“I look forward to a society where evidence is valued,” he added.

Along the same lines, in my remarks I noted that the standards support inquiry-based learning: They give students the tools to think like scientists by forming hypotheses, running experiments or seeking data, and reaching conclusions explaining what they find.

That’s why I believe Fordham rated the standards poorly: They go against the traditional rote-learning approach.

Not every student will go into science-related fields requiring specific knowledge about physics or chemistry. Those that do will take detailed classes in those subjects.

But every student will need to evaluate evidence, consider errors and biases, and judge the conclusions of scientists and government officials. They can’t know everything and we can’t predict what they will need to know in a rapidly changing world. We can only give them the tools to find out for themselves.

The last speaker was the most powerful. Jonnie Becker (pronounced “Joanie”) taught high school science in the Boone school district and said she has taught science for 12 years. She told me later she now works for Iowa Learning Online, an Iowa Department of Education program.

“I strongly support the NGSS as a teacher and a mom,” she said, fighting back tears. Teaching with no standards was “total chaos,” with elementary teachers with weak science backgrounds choosing to teach units about dinosaurs or shells. The Iowa Core standards are good but also leave too much up to the teacher, Becker said.

The NGSS, she said, are more rigorous and weave the threads of science together with other subjects, like English and reading, “into a really strong braid.”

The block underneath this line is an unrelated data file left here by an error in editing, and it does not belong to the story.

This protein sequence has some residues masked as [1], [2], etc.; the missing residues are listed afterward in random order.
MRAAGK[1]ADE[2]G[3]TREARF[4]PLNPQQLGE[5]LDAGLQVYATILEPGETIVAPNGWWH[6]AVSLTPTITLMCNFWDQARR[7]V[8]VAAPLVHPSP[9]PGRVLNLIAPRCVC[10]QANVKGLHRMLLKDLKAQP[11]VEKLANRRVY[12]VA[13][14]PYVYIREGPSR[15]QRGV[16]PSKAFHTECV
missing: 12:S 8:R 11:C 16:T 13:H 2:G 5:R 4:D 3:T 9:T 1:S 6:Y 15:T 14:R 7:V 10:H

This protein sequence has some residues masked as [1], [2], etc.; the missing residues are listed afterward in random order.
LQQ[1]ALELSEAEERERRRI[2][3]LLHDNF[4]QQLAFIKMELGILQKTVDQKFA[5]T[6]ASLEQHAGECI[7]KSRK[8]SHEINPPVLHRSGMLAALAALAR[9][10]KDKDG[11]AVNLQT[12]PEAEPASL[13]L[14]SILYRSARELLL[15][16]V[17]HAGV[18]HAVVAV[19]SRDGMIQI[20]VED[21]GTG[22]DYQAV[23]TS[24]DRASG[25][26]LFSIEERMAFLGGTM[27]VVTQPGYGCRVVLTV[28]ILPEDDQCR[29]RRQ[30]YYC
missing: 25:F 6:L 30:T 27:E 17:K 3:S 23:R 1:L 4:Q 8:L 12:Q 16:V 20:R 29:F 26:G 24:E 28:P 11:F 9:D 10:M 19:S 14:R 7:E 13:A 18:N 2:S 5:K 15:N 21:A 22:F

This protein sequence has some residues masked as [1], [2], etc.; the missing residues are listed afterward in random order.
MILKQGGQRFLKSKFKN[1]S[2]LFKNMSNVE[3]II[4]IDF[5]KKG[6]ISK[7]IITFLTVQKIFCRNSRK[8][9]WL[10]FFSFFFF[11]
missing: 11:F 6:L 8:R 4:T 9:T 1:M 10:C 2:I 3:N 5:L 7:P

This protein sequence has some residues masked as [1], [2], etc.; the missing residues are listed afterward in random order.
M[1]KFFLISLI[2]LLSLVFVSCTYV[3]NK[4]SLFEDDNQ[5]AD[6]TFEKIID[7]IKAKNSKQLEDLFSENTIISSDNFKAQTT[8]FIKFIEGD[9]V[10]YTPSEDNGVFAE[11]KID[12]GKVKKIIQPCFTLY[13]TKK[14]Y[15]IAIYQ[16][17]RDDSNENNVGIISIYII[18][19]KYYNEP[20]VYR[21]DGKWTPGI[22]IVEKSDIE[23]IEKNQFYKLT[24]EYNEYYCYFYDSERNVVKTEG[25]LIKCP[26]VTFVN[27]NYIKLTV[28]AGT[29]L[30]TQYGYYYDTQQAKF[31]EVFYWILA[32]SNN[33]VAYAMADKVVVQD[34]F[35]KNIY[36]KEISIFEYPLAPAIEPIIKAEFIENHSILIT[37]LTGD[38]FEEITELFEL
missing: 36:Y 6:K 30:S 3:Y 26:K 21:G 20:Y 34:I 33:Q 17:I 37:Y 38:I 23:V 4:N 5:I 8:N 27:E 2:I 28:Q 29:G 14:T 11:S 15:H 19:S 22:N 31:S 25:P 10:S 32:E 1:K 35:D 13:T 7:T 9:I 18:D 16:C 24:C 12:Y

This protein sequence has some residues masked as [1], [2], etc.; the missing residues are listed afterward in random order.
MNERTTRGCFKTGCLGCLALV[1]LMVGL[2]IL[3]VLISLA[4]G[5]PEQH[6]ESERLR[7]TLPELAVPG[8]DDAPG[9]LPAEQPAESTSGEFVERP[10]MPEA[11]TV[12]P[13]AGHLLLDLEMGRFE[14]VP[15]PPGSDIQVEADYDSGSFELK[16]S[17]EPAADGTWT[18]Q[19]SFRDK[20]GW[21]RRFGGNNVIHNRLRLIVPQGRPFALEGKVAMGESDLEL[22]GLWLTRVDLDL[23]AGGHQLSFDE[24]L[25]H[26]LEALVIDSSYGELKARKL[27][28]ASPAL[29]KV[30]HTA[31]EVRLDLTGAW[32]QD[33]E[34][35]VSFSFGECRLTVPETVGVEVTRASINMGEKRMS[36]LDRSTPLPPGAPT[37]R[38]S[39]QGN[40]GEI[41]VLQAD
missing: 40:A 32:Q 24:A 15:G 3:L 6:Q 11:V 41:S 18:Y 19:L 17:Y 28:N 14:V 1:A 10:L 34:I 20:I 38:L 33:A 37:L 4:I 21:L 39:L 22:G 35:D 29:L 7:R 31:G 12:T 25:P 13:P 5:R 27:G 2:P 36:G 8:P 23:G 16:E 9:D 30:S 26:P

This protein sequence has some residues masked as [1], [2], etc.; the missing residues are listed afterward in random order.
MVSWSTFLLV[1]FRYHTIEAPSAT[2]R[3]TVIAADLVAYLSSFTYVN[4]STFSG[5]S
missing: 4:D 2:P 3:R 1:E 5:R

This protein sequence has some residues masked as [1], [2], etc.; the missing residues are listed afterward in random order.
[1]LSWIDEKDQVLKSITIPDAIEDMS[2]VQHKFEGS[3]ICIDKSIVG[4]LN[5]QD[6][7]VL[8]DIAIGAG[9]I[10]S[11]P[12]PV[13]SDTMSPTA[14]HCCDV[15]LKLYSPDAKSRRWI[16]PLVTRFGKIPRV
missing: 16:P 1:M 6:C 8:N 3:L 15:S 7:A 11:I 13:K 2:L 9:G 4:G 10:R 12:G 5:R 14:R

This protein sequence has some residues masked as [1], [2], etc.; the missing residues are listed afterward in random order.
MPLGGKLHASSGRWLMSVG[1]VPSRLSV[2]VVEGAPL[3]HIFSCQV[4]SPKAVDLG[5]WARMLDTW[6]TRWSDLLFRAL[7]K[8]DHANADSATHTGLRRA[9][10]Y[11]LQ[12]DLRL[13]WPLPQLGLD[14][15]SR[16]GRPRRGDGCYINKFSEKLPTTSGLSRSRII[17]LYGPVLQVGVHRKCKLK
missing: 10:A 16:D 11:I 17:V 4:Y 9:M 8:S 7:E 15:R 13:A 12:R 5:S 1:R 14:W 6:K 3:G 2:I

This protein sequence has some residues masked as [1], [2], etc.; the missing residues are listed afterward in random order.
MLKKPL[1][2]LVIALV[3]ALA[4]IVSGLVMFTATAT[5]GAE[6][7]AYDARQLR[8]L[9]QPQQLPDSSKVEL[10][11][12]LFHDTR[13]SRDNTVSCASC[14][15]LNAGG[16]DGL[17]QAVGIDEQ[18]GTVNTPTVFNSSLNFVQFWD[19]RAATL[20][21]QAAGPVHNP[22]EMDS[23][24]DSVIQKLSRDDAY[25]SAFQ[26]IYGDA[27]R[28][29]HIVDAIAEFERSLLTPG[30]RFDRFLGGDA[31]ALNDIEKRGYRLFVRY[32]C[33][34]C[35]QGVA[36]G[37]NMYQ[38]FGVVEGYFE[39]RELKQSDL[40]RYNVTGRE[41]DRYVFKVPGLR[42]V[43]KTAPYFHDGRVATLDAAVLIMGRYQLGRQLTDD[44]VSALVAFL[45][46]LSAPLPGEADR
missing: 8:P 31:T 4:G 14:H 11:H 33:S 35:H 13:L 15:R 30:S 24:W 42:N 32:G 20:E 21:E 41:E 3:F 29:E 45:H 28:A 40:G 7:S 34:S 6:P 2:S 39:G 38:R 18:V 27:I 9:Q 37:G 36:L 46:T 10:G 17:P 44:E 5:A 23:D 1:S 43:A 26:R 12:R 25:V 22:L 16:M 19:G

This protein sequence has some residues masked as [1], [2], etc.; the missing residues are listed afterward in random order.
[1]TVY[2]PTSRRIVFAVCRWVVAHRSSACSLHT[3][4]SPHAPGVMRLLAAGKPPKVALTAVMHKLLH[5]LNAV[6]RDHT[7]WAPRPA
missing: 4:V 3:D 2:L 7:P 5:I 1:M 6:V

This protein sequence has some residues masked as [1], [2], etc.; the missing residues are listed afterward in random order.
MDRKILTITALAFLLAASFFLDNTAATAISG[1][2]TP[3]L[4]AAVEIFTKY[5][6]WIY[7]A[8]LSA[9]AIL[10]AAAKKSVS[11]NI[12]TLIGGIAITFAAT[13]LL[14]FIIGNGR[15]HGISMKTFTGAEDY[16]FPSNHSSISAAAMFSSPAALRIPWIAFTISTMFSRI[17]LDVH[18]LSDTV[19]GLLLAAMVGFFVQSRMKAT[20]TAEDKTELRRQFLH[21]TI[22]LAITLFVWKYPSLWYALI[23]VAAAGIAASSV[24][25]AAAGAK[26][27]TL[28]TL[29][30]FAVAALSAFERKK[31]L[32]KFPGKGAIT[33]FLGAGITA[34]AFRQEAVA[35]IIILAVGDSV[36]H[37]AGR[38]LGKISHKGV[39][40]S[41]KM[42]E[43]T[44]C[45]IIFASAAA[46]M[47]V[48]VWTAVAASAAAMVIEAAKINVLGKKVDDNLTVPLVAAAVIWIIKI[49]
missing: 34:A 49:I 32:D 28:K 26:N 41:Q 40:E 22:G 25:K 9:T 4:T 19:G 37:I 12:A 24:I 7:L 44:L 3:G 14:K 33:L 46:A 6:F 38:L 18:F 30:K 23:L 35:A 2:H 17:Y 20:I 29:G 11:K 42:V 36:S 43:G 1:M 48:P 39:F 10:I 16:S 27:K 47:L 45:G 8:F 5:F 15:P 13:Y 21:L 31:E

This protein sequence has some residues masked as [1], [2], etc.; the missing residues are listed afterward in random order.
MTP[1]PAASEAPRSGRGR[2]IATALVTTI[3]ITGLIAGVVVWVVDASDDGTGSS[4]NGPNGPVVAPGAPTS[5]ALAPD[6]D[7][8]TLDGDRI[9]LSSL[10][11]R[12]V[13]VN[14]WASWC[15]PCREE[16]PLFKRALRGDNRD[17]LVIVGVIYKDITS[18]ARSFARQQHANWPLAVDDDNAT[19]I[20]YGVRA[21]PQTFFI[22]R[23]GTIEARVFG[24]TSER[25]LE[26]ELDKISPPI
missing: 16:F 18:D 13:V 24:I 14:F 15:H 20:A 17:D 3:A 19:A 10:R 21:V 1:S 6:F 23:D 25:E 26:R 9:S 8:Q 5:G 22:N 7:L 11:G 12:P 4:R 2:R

But if Becker’s experience is an example, the NGSS might get resistance from more than just conservative parents. Two years ago she implemented the NGSS in her classes at Boone High School.

“The parents told me I was being too hard on their kids and that I was expecting too much” by asking them to think like scientists. Parents said students should just be able to look things up on the Internet, Becker said.

“If we do not implement the NGSS” as at least part of new standards, she said, “we are vastly underpreparing our students.”

“We have to act now,” Becker added.

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  1. I was at the next generation science standards meeting in Waukee, and I’ve got to tell you that I didn’t appreciate your cavalier attitude when it was your turn to present. I’m sure you made some valid points, but I think you made an effort to make the other presenters look uneducated. What you witnessed that evening was a lot of parents and others who object to the way Common Core is being forced down their throat. I found your reference “Regardless of whether or not the standards were railroaded” particularly offensive. What you were saying, in effect, is that you don’t care what others think. Yours is a pompous attitude that is typical of too many academic “experts”. As I mentioned during my time in front of the group, I have very little faith that Common Core will succeed any better than the government’s previous attempts over the past 40+ years to “fix” education. They haven’t worked. Your attitude is in line with progressives who think that they have all the answers and that the public is stupid. They aren’t, my friend. Next time you present, you might want to exhibit some humility. It would suit you better.